Panel: Proposed Administration Bill Would Roll Back Human Rights Advancements

September 11, 2006

Last Wednesday, the Bush Administration submitted an 86 page bill to Congress responding to Hamdan v. Rumsfeld and several other recent developments in national security law. Two days later, an ACS sponsored panel at Duke University explained the impact of this bill.
Describing the Administration's proposal as "one of the most remarkably cynical things I've ever seen a President do," Panelist and constitutional law scholar Erwin Chemerinsky listed four effects of the proposed legislation:

  • Torture: According to Chemerinsky, the Administration's bill would "liberalize the definition of what is torture." As a recent blog post by Professor Marty Lederman explains, the Administration's bill would amend the War Crimes Act to permit use of "hypothermia, threats of violence to the detainee and his family, stress positions, 'long-time standing,' prolonged sleep deprivation, and possibly waterboarding." These techniques are currently prohibited by Common Article 3 of the Geneva Conventions.
  • Court Stripping: The Detainee Treatment Act of 2005 (DTA) purports to strip the federal judiciary of much of their authority to hear cases regarding the rights of detainees. In Hamdan, the Court held that this act does not apply retroactively to bar cases currently pending in federal court. According to Professor Chemerinsky, however, the President's bill would "wipe out all of the cases that have been pending for years on behalf of the Guantanamo detainees," by amending DTA to preclude those cases as well. Co-panelist and former Air Force Colonel Scott Silliman echoed this concern, arguing that the President's bill would "legislatively overid[e] what the Supreme Court decided on the 29th of June."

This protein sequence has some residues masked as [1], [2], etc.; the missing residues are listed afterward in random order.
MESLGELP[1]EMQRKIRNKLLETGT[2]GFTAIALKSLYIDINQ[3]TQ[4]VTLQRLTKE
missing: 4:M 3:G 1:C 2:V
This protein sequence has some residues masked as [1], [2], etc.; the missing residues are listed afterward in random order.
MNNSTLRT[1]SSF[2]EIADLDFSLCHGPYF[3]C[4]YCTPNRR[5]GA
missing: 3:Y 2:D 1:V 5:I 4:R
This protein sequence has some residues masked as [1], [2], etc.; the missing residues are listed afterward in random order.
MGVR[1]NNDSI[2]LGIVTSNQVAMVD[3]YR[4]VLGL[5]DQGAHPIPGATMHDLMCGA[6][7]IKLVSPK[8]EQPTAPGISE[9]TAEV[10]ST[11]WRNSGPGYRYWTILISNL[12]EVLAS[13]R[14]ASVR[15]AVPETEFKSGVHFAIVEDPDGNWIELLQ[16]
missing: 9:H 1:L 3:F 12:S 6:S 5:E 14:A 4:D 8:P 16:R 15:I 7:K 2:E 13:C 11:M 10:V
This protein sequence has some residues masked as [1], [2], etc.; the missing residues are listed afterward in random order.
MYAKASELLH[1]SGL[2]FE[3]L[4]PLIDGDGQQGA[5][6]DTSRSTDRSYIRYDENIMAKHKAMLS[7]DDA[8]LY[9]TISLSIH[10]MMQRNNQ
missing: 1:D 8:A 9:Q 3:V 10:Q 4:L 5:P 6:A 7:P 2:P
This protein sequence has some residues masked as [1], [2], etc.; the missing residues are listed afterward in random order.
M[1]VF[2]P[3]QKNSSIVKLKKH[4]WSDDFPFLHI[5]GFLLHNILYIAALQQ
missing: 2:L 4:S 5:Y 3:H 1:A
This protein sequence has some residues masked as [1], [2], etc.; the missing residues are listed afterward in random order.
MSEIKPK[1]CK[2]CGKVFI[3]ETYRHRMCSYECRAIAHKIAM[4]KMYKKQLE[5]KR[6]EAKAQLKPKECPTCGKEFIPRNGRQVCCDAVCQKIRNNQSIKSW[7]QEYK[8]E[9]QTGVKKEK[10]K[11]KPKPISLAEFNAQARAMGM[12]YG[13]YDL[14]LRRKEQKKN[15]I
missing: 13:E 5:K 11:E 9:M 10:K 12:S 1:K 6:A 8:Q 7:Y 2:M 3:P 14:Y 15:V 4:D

• No Geneva Rights for Detainees: Chemerinsky also explains that the bill would prevent "those who are held in Guantanamo" from asserting "any claims under the Geneva Conventions, or under international law."
  • Limited Process: Finally, Chemerinsky argued that the Administration's bill would "not comply with the basic requirements of American or international law." As Chemerinsky explained, the bill would allow coerced statements to be admitted as evidence against detainees, and would allow those detainees to be excluded from proceedings against them. He believes these provisions would "not meet the requirements that the Supreme Court said are part of the Uniform Code of Military Justice [and] that are part of Common Article 3 of the Geneva Conventions."

Chemerinsky concluded by noting that many military families that he has spoken to are among the most sympathetic to his viewpoint because they worry "how can we expect that foreign nations follow international law when they are treating American prisoners, if this country does not follow international law when it treats prisoners in Guantanamo."
Colonel Silliman has similar concerns. "If we set a bar for ourselves that is lower than what international law requires, and what we expect of other nations, then I think we serve ourselves poorly."